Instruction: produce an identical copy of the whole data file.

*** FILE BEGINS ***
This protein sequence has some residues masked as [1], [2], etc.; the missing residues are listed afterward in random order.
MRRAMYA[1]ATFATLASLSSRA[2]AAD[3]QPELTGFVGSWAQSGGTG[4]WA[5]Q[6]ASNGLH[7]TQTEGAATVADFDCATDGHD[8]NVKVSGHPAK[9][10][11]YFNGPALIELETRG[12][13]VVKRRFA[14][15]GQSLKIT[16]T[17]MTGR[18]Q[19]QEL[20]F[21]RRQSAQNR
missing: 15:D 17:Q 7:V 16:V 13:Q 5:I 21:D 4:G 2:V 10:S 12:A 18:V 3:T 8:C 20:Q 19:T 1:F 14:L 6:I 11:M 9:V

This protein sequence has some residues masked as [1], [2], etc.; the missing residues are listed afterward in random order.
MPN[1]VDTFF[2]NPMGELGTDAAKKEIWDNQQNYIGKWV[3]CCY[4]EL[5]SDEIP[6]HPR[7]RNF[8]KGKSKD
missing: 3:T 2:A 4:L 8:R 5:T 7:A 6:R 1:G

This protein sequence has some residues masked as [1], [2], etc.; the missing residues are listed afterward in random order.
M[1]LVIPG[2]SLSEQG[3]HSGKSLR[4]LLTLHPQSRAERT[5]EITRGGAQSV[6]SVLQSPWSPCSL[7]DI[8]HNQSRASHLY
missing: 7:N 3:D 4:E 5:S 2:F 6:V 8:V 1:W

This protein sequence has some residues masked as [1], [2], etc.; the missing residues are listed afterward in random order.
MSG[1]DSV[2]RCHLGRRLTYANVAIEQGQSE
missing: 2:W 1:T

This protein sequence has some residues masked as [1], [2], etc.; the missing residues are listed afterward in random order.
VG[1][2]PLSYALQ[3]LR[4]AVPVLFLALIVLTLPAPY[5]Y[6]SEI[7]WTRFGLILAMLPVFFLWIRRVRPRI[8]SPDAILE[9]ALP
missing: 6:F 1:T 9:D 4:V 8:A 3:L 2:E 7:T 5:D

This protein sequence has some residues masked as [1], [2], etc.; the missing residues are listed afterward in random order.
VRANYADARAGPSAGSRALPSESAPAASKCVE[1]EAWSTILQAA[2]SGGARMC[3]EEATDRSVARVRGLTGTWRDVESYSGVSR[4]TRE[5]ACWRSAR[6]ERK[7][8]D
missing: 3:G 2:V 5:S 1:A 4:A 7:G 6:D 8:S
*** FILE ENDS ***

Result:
This protein sequence has some residues masked as [1], [2], etc.; the missing residues are listed afterward in random order.
MRRAMYA[1]ATFATLASLSSRA[2]AAD[3]QPELTGFVGSWAQSGGTG[4]WA[5]Q[6]ASNGLH[7]TQTEGAATVADFDCATDGHD[8]NVKVSGHPAK[9][10][11]YFNGPALIELETRG[12][13]VVKRRFA[14][15]GQSLKIT[16]T[17]MTGR[18]Q[19]QEL[20]F[21]RRQSAQNR
missing: 15:D 17:Q 7:V 16:V 13:Q 5:I 21:D 4:G 2:V 10:S 12:A 18:V 3:T 8:C 20:Q 19:T 1:F 14:L 6:I 11:M 9:V

This protein sequence has some residues masked as [1], [2], etc.; the missing residues are listed afterward in random order.
MPN[1]VDTFF[2]NPMGELGTDAAKKEIWDNQQNYIGKWV[3]CCY[4]EL[5]SDEIP[6]HPR[7]RNF[8]KGKSKD
missing: 3:T 2:A 4:L 8:R 5:T 7:A 6:R 1:G

This protein sequence has some residues masked as [1], [2], etc.; the missing residues are listed afterward in random order.
M[1]LVIPG[2]SLSEQG[3]HSGKSLR[4]LLTLHPQSRAERT[5]EITRGGAQSV[6]SVLQSPWSPCSL[7]DI[8]HNQSRASHLY
missing: 7:N 3:D 4:E 5:S 2:F 6:V 8:V 1:W

This protein sequence has some residues masked as [1], [2], etc.; the missing residues are listed afterward in random order.
MSG[1]DSV[2]RCHLGRRLTYANVAIEQGQSE
missing: 2:W 1:T

This protein sequence has some residues masked as [1], [2], etc.; the missing residues are listed afterward in random order.
VG[1][2]PLSYALQ[3]LR[4]AVPVLFLALIVLTLPAPY[5]Y[6]SEI[7]WTRFGLILAMLPVFFLWIRRVRPRI[8]SPDAILE[9]ALP
missing: 6:F 1:T 9:D 4:V 8:A 3:L 2:E 7:T 5:D

This protein sequence has some residues masked as [1], [2], etc.; the missing residues are listed afterward in random order.
VRANYADARAGPSAGSRALPSESAPAASKCVE[1]EAWSTILQAA[2]SGGARMC[3]EEATDRSVARVRGLTGTWRDVESYSGVSR[4]TRE[5]ACWRSAR[6]ERK[7][8]D
missing: 3:G 2:V 5:S 1:A 4:A 7:G 6:D 8:S